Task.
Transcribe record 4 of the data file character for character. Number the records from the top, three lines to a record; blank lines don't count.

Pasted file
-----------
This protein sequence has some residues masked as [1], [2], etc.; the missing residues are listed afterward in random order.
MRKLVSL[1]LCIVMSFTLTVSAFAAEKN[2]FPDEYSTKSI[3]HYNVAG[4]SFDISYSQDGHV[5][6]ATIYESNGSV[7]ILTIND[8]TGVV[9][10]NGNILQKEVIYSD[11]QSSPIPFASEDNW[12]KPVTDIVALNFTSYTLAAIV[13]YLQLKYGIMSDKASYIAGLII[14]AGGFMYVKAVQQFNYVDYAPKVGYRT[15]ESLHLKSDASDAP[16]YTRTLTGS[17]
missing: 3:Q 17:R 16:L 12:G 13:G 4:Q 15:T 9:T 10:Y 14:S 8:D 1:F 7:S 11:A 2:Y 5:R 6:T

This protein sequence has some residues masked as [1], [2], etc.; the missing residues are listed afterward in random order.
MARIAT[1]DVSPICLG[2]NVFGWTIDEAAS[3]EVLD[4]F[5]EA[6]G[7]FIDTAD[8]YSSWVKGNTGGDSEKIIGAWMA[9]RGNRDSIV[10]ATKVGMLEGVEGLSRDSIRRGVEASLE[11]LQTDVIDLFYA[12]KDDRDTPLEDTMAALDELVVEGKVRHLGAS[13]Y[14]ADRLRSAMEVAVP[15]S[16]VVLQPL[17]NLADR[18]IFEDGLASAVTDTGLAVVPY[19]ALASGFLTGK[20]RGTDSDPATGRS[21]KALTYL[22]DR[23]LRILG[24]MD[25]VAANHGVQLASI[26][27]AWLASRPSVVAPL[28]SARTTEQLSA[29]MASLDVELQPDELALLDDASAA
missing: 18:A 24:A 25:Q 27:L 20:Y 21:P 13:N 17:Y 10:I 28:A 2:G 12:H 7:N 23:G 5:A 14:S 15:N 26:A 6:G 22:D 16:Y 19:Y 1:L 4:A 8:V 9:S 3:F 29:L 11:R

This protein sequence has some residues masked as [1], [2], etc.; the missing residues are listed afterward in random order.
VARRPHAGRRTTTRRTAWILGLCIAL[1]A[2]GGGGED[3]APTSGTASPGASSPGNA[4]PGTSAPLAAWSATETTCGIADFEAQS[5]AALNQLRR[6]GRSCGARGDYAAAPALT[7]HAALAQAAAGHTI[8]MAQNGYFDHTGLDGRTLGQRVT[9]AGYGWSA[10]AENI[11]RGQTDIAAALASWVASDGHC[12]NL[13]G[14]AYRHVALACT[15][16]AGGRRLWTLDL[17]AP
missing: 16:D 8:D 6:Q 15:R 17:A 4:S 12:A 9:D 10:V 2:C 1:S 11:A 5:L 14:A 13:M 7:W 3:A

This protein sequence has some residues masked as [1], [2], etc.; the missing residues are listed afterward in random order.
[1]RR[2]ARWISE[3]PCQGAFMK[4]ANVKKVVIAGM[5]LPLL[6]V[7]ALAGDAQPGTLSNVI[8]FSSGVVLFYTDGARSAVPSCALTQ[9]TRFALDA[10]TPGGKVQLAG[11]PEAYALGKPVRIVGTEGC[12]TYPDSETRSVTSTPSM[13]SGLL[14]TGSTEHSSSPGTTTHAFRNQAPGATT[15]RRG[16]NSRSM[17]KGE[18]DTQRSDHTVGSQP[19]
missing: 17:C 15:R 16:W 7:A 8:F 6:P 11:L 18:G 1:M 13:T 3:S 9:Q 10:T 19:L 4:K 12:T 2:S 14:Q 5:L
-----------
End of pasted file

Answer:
This protein sequence has some residues masked as [1], [2], etc.; the missing residues are listed afterward in random order.
[1]RR[2]ARWISE[3]PCQGAFMK[4]ANVKKVVIAGM[5]LPLL[6]V[7]ALAGDAQPGTLSNVI[8]FSSGVVLFYTDGARSAVPSCALTQ[9]TRFALDA[10]TPGGKVQLAG[11]PEAYALGKPVRIVGTEGC[12]TYPDSETRSVTSTPSM[13]SGLL[14]TGSTEHSSSPGTTTHAFRNQAPGATT[15]RRG[16]NSRSM[17]KGE[18]DTQRSDHTVGSQP[19]
missing: 17:C 15:R 16:W 7:A 8:F 6:P 11:L 18:G 1:M 13:T 3:S 9:Q 10:T 19:L 4:K 12:T 2:S 14:Q 5:L